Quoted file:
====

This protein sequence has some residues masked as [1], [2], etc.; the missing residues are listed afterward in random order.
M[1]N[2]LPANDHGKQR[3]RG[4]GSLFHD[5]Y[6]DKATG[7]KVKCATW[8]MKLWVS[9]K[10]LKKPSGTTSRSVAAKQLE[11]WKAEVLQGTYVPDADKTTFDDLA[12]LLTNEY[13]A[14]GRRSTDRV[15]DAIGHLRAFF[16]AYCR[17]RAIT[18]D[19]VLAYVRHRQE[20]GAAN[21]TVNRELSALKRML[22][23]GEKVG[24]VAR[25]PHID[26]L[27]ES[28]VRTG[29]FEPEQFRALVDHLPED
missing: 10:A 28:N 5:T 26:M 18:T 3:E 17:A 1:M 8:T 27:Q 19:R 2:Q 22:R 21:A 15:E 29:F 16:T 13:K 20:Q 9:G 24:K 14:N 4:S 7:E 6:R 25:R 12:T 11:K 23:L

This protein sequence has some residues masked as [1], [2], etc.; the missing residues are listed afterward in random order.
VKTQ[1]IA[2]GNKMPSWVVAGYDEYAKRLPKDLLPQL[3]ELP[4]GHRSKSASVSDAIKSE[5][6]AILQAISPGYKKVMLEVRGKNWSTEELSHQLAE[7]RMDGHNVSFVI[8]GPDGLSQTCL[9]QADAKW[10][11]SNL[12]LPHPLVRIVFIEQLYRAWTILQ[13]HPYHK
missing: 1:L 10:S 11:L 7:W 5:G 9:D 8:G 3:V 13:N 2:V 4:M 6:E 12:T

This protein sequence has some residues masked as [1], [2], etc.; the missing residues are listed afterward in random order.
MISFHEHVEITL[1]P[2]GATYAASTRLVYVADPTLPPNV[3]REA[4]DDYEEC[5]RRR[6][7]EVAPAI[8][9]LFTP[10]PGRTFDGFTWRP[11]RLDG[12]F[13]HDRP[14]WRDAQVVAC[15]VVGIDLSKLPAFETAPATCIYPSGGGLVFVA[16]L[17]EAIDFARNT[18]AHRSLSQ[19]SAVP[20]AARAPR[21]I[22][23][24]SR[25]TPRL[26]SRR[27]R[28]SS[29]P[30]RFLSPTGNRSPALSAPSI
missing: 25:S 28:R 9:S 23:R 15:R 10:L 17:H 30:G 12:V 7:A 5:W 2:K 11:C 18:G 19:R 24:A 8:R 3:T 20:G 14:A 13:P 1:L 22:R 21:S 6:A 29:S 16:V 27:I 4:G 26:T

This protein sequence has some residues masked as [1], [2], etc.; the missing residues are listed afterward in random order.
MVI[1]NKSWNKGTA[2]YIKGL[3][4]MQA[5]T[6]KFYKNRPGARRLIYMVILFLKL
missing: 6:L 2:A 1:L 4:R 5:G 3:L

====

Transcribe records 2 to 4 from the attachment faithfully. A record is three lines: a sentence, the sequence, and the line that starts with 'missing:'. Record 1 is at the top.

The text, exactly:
This protein sequence has some residues masked as [1], [2], etc.; the missing residues are listed afterward in random order.
VKTQ[1]IA[2]GNKMPSWVVAGYDEYAKRLPKDLLPQL[3]ELP[4]GHRSKSASVSDAIKSE[5][6]AILQAISPGYKKVMLEVRGKNWSTEELSHQLAE[7]RMDGHNVSFVI[8]GPDGLSQTCL[9]QADAKW[10][11]SNL[12]LPHPLVRIVFIEQLYRAWTILQ[13]HPYHK
missing: 1:L 10:S 11:L 7:W 5:G 9:D 8:G 3:V 13:N 2:V 4:M 6:E 12:T

This protein sequence has some residues masked as [1], [2], etc.; the missing residues are listed afterward in random order.
MISFHEHVEITL[1]P[2]GATYAASTRLVYVADPTLPPNV[3]REA[4]DDYEEC[5]RRR[6][7]EVAPAI[8][9]LFTP[10]PGRTFDGFTWRP[11]RLDG[12]F[13]HDRP[14]WRDAQVVAC[15]VVGIDLSKLPAFETAPATCIYPSGGGLVFVA[16]L[17]EAIDFARNT[18]AHRSLSQ[19]SAVP[20]AARAPR[21]I[22][23][24]SR[25]TPRL[26]SRR[27]R[28]SS[29]P[30]RFLSPTGNRSPALSAPSI
missing: 25:S 28:R 9:S 23:R 15:R 10:L 17:H 30:G 12:V 7:A 5:W 2:K 11:C 18:G 19:R 24:A 8:R 3:T 20:G 14:A 13:P 1:L 22:R 21:S 6:A 29:S 16:V 27:I 4:G 26:T

This protein sequence has some residues masked as [1], [2], etc.; the missing residues are listed afterward in random order.
MVI[1]NKSWNKGTA[2]YIKGL[3][4]MQA[5]T[6]KFYKNRPGARRLIYMVILFLKL
missing: 6:L 2:A 1:L 4:R 5:G 3:L